Free trade not to blame for global problems
In his maiden speech to the Australian parliament in Canberra, during his five-day visit to Australia, Li said globalisation created “some problems,” but free trade itself was not to blame.
“It is all about how to respond to it, China’s 50 billion dollars trade deficit with Australia should be resolved by continuing to expand trade.
“We cannot close our doors; China’s relationship with Australia was like flying through a lightning storm.
“We flew across the clouds, there was lightning but we kept flying and that is the same for China-Australia relations,” Li said through a translator.
He said that the relationship “will keep moving forward and forward and forward”.
Li and Prime Minister Malcolm Turnbull will hone details on Friday to expand on the two-year-old bilateral free trade pact.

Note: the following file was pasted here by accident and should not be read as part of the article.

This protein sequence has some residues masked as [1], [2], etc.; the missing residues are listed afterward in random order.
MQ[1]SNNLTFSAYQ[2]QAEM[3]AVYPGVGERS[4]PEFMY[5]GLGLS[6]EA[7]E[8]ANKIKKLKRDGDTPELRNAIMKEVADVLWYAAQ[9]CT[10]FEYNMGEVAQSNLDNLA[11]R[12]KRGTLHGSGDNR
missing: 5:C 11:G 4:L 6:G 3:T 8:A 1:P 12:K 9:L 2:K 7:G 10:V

Li was welcomed with a 19-gun salute in Canberra, as hundreds of Tibetan, Uighyur, and Falun Gong protesters chanted slogans against China’s alleged human rights abuses.
They came with placards reading “China stop bribing Australia,” “Free Tibet” and “Stop persecuting Falun Gong”.
Activist Nurmuhammad Majid said East Turkestan, an ethnic Uyghur separatist movement in western China, had been occupied by the Chinese government since 1949 and Tibet since 1951.
“Since then the Chinese government has implemented a crackdown on policies, ethnic persecution and religious persecution in these two regions,” he said.
On the other side of a police barrier, several hundred Chinese students wearing red shirts and carrying large Chinese flags turned up to welcome the premier.
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